Staring at an AK-47 pointed at his head during Zimbabwe’s recent coup was not Cole Capener’s scariest moment in that African nation.
No, for the Utahn, who has visited there annually since the turn of the 21st century to check on his nonprofit foundation helping HIV-infected Zimbabweans, the most frightening episode happened during a time of hyperinflation and a dramatic food shortage.
He couldn’t find anything to eat where he was staying, and empty shelves greeted him at separate markets.
“For a moment, I kind of panicked,” Capener recalled this week. “I had money in my pocket and nothing to spend it on.”
As his hunger grew, the Park City resident wondered: How are locals, without money, feeding themselves?
Capener was especially worried about the HIV-infected population his foundation had been working to serve since 2001.
With Friday marking World AIDS Day, the activist reflected on how his foundation — as well as the needs it was created to meet and the south African nation where it landed — has evolved.
Capener launched his effort after a decadeslong successful and lucrative legal career — much of that time in China. He was comfortable and wanted to lift others.
The impetus came partly from his religious worldview, which he describes as “a combination of my Mormonism, sprinkled with compassion I see in Buddhism, which I picked up in Asia and inspired by the Salvation Army in Zimbabwe.”
Though sub-Saharan Africa wasn’t his area of expertise, the Utah attorney had a “soft spot in his heart” for a corner of the continent being decimated by the HIV/AIDS epidemic. About 28.5 million people there were living with the killer disease back then, including pregnant women.
A cocktail of drugs, known as antiretroviral medicines, had been developed to block transmission of the disease to newborns, but it was financially out of reach to the poorest Zimbabweans.
Former NBA superstar Magic Johnson could afford the medicine, but no one in Africa could.
Even if infants escaped the condition, however, many of their mothers died, leaving more than 720,000 orphans.
That’s when Capener came up with SAFE (Saving African Families Enterprise), whose main goal was to fund the preventive regimen for as many as it could. It would be managed completely by a tiny army of volunteers, including himself.
He started small, raising about $12,000 to treat 20 women for six months.
“We figured the best way to prevent orphans,” he said, “was to keep the moms and dads alive.”
These days, the lifesaving treatments have become more available, he said. And big U.S. philanthropic organizations, including the Clinton and Gates foundations, have contributed millions toward the push.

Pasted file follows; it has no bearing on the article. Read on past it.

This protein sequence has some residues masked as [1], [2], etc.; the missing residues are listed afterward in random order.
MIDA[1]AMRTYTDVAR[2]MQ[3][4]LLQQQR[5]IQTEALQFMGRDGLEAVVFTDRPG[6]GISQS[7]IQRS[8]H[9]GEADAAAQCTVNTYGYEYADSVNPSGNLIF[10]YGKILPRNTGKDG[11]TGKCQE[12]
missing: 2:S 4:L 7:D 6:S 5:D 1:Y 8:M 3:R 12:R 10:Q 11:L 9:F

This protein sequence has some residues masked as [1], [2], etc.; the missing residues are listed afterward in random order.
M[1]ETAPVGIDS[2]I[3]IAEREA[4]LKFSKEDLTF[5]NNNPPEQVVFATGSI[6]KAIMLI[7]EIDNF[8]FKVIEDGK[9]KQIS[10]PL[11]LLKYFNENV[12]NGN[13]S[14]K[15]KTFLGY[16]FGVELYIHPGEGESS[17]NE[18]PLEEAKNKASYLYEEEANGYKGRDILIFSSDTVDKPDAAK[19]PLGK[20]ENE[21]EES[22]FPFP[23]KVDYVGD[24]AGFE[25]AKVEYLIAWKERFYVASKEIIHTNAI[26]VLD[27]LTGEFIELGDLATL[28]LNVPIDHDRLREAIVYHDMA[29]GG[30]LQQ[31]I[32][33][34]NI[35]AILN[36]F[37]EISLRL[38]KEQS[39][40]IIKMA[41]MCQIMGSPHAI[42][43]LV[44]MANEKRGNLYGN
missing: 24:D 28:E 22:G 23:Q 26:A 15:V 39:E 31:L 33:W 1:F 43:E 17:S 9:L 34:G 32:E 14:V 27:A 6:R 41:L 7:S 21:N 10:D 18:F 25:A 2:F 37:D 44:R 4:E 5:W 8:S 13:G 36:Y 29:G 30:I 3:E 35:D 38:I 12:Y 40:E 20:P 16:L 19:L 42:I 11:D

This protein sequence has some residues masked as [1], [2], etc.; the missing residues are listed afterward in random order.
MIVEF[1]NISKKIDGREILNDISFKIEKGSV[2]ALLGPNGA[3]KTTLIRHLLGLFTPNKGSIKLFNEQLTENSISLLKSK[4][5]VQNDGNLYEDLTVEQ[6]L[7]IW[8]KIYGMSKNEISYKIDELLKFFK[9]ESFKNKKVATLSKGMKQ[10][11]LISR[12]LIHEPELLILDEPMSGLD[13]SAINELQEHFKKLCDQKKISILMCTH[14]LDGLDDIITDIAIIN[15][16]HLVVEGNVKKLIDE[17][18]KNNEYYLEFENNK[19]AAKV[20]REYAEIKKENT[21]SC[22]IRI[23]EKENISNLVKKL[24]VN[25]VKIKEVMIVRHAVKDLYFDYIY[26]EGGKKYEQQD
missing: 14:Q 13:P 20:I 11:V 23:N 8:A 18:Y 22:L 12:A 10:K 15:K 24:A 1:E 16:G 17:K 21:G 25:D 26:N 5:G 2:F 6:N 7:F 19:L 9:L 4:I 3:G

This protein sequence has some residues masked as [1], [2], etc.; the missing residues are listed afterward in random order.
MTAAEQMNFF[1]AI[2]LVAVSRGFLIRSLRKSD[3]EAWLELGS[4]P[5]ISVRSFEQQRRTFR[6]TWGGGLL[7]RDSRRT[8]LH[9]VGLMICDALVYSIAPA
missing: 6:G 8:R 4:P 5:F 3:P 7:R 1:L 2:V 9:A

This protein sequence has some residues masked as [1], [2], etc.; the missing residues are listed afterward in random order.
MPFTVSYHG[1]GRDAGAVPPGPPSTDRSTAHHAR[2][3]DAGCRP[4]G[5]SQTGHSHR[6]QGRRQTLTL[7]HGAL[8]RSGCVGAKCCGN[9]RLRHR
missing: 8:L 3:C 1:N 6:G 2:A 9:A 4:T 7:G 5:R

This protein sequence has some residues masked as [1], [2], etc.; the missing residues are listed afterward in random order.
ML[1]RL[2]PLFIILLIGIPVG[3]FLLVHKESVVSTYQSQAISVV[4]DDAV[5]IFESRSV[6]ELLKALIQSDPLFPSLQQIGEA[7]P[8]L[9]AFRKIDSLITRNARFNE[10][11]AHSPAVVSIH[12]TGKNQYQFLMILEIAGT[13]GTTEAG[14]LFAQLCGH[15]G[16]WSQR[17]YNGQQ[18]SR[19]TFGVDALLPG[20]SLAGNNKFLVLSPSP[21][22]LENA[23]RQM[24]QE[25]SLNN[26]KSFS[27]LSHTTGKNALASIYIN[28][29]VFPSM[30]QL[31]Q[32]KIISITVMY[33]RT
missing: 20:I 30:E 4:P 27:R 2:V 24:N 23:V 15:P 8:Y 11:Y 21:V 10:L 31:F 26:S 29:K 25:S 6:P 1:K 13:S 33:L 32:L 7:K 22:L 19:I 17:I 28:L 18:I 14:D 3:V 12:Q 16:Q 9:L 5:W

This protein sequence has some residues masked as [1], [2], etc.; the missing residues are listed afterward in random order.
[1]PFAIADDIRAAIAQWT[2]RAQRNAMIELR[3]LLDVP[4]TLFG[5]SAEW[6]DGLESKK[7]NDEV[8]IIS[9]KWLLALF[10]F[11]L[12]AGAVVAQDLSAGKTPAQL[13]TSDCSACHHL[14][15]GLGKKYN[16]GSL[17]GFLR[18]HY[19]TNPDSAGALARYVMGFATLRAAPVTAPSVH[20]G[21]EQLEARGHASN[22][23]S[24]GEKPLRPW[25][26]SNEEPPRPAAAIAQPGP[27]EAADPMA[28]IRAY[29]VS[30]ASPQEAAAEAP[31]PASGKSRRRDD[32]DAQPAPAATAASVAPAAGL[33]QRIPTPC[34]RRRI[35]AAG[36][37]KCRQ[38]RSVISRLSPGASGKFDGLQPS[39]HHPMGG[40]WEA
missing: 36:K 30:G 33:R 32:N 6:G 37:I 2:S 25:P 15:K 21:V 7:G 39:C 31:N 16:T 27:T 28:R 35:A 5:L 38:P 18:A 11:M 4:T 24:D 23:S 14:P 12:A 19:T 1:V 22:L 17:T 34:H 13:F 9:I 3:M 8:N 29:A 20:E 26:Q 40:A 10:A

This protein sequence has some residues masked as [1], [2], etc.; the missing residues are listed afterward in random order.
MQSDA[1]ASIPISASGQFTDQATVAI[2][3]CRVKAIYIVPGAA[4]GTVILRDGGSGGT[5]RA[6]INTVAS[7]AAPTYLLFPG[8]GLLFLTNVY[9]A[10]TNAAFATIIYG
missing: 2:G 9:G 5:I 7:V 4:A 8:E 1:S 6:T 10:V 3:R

“We are seeing an arc of progress,” Capener said, “the number of new infections has dropped and so has the number of deaths.”
In Zimbabwe, the percentage of people with HIV who are taking meds and have access to them “has increased dramatically,” he said, “from 0 percent to around 75.”
Still, the country saw 40,000 new infections last year and 30,000 died from it, Capener said. “Some 1.3 million people in a country of 16 million have this virus. That’s almost 10 percent.”
As treatment became easier to get, HIV was not killing so many, he said, “but poverty was.”
In 2007, the country spiraled into an accelerating financial crisis. Inflation shot up by 2 million percent. Food became scarce. People were starving. The sick were dying for want of simple medicine and health care.
Capener wanted SAFE to address this catastrophe so the group created a microcredit program, which he believes was the first such project for people living with HIV.
The problem? With such inflation, when you loan money one day, two months later, it is worthless.
Finally, in 2008, Zimbabwe introduced U.S. currency, which resolved the inflation issue and made it possible for SAFE to provide seed capital for small projects.
Like the “boar project.”
One day, SAFE officials got a call from an AIDS orphanage, saying it had seven sow (female pigs), but no boar (male).
Volunteers went out, bought a male pig, put it on a truck and hauled it to the callers, Capener reports. “That male pig has produced hundreds of piglets — half of which they butcher and give to the kids and the other half they sell to generate funds for school fees.”
That’s the “kind of gifts we like,” he said, “because they keep on giving.”
Yet, plenty of problems remain in the country’s basic services.
Electricity is spotty in urban areas and almost nonexistent in the countryside. Roads are horrible, nearly impassible. Fuel is sparse. Communication is difficult. Bank withdrawals can be lengthy and limited.
Even so, Capener is optimistic about Zimbabwe’s recent transfer of power. During the coup, Capener saw no civil unrest. No looting. There was, he said, “a surreal calm.”
Word reached him of the possibility that the airport would shut down, though, and he yearned to get back to his anxious wife and daughter in Utah.
He hired a driver and headed toward his potential flight, seeing neither police nor soldiers in the city until the pair hit a roadblock near the airport.
A young soldier with a big gun demanded the driver provide identification, which he did. Then he asked what was in back.
“A stack of quilts for orphans,” shrugged the Utahn, nonchalantly.
The soldier waved the car through but kept his weapon aimed at them, which, the amiable attorney acknowledges “was a little unnerving.”
Capener arrived home without incident, feeling fulfilled by his modest foundation.
“SAFE has lived up to its name,” he said. “It has done all it could to save lives.”
Including, in a way, his own.